My daily program came with me everywhere and I consulted it religiously, not wanting to miss activities like the International Belly Flop Competition and the Captain Meet & Greet. But one of the hottest activities on board was the napkin-folding class that took place in the piano bar everyday at 10am. Though I didn’t participate personally, I watched in awe with a breakfast margarita in my hand as the ship’s resident folding expert belted instructions into a microphone and young couples on honeymoon hunched over their bistro tables with furrowed brows as they tried to construct 3-dimensional swans out of 1-dimensional fabric. On the last day of the cruise the more advanced students learned how to fold bath towels into the shape of baby elephants. I never would have considered this a useful vocation if I hadn’t I walked into our stateroom one afternoon and found a penguin sitting on our freshly made bed, wearing my sunglasses. I almost took him home with me, but I was afraid he’d get smashed out of recognition in my suitcase and I wouldn’t have the skills to rebuild him.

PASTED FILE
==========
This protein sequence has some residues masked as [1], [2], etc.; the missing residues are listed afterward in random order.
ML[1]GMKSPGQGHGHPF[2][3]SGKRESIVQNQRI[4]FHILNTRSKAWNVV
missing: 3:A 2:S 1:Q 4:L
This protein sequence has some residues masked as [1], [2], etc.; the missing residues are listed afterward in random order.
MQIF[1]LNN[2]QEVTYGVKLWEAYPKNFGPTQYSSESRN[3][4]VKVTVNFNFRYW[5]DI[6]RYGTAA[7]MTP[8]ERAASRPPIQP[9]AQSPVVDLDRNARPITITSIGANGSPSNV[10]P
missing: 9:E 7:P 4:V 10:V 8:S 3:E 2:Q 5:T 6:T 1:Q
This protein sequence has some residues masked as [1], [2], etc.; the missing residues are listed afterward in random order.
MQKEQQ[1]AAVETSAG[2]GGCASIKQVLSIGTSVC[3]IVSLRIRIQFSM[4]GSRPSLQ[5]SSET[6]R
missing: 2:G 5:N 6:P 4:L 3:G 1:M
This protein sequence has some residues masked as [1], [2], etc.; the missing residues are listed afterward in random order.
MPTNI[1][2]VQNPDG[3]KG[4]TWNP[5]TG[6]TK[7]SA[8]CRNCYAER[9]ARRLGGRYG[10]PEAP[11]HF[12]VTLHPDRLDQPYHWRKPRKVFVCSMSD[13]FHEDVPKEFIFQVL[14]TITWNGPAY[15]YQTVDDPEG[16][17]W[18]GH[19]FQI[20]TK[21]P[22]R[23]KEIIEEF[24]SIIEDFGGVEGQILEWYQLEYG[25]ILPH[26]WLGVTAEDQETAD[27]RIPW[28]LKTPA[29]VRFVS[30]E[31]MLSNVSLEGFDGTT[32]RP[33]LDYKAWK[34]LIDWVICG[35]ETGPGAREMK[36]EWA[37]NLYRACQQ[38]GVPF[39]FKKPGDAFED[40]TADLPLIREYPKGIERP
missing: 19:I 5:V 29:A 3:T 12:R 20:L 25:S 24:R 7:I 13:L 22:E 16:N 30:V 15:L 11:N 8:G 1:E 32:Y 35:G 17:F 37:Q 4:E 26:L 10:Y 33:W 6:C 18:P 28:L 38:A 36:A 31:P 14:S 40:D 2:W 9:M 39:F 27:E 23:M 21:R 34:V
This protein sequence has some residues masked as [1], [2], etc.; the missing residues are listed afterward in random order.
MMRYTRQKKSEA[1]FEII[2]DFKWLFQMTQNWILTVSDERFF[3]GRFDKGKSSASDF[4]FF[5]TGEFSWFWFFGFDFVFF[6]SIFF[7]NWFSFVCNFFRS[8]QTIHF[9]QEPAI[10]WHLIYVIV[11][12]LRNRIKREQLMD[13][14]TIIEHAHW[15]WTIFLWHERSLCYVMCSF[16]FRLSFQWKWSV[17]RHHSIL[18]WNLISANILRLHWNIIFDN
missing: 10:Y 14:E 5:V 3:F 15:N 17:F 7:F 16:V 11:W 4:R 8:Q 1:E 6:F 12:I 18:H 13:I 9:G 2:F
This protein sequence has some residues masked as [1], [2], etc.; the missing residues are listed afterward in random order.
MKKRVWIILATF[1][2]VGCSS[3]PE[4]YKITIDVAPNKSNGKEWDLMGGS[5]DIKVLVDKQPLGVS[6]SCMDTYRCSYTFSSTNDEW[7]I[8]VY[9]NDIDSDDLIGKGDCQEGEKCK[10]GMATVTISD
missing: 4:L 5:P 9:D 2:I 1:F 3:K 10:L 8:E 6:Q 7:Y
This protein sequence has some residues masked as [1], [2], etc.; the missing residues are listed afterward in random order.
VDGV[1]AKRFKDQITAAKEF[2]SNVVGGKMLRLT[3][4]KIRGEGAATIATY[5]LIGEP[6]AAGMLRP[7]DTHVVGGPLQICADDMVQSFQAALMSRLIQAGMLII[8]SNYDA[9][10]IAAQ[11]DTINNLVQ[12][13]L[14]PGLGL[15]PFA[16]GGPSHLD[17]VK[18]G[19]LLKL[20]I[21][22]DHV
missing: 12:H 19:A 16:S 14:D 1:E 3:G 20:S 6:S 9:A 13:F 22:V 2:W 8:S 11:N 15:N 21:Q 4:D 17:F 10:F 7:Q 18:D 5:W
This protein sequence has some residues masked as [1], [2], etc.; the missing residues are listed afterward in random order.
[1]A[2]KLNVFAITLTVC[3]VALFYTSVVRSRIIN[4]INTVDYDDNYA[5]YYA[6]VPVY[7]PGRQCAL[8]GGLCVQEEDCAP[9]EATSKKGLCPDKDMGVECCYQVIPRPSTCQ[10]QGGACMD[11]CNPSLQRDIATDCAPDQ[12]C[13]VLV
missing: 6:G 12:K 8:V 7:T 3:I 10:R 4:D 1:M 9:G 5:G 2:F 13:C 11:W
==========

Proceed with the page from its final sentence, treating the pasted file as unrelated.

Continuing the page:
I came to know the joys of binocular ownership
It’s unclear to me whether dolphins feed on chum or a more exotic bait like puff pastry, but in any case I was annoyed that the ship didn’t have an entire crew dedicated to attracting these aquatic mammals for my viewing pleasure. Left to my own devices, I trained my binoculars on the wake behind our ship countless times a day, hoping that I’d see dolphins frolicking in our sewage. I also searched the ocean for castaways on a pretty regular basis. One afternoon I saw what I thought was a raft containing a solitary man who had probably eaten his fellow shipwrecked crewmates, but it was just a log with a bird on it.
I met fascinating people